It’s just as well the water never stays in the tub because I can’t get the temperature right. It leaves the faucet so hot it comes out as steam, but within a few minutes it condenses into icebergs. I have two college degrees and I’m still not smart enough to maintain lukewarm water. I’m probably the only dad in America who has treated his kids for third-degree burns and hypothermia on the same night. It’s been so long since I learned first aid that I can’t separate what I picked up in Boy Scouts from what I saw in “Star Wars.” The last time my daughters got cold, I cut a hole in a dead tauntaun. I’m sure that’s what I did for the merit badge.

Then there’s the most difficult part of all: actually washing my daughters. They don’t have much surface area, so it should be a quick and easy process. Unfortunately, they have hair. My own mane never extends beyond an inch, so I have no idea how to handle long, flowing locks. Betsy’s hair goes down past her shoulders, and when it gets wet it mats together like a beaver tail. Washing out the shampoo takes gallons of water applied with the pressure of a fire hose. I’m not sure how long her hair can withstand this repeated barrage, but I hear female baldness is coming back in style.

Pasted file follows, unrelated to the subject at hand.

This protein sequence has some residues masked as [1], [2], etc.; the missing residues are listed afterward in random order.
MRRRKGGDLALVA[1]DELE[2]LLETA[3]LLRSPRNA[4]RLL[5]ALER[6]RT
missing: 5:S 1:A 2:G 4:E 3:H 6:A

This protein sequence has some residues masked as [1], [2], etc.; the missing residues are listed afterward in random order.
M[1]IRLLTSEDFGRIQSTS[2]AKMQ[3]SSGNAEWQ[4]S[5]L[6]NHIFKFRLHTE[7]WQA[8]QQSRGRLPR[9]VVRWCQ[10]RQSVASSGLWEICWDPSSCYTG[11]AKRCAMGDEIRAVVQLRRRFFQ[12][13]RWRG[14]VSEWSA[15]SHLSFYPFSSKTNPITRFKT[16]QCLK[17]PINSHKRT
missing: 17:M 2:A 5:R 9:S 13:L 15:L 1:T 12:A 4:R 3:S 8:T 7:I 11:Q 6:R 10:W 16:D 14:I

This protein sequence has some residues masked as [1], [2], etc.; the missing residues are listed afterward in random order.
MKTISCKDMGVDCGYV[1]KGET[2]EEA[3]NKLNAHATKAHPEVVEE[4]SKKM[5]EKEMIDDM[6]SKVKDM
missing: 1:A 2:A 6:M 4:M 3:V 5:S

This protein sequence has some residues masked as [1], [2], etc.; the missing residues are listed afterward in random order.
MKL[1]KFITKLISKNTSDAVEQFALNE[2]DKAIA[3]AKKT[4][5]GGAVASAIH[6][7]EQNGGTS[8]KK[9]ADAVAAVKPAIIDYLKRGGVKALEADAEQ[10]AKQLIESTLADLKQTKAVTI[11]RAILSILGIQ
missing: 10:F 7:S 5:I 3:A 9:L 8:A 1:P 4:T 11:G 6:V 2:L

It’s amazing how hard it is to buy a fire hose just because I’m “not a firefighter” and “way too drunk to be out in public.”
Sometimes I have the opposite problem. Earlier this week, I had Mae all the way out of the tub and dried off before I realized I forgot to even attempt to rinse out the shampoo. She wasn’t happy to take a second polar plunge, but I didn’t want to find out what would happen if she slept in a helmet of cleaning products. I haven’t done any research, but I have a hunch her hair would become sentient and kill me.

Obviously these cleaning practices aren’t sustainable. It’ll be years before my daughters can wash themselves, and soon I’ll have a third girl in my house attracting filth. The only rational solution is to laminate them all. Dirt would slide right off their plastic shells, making baths entirely unnecessary. Since they’re still growing, they’d occasionally have to shed their casings like snakes. The process would be unsettling to watch, which would keep boys from asking them out. There’s truly no downside. Now I just need to find a vendor to work with me. It’s hard to get anyone to take my calls seriously when I get to the part about spraying my children with molten plastic. Some people are so close-minded.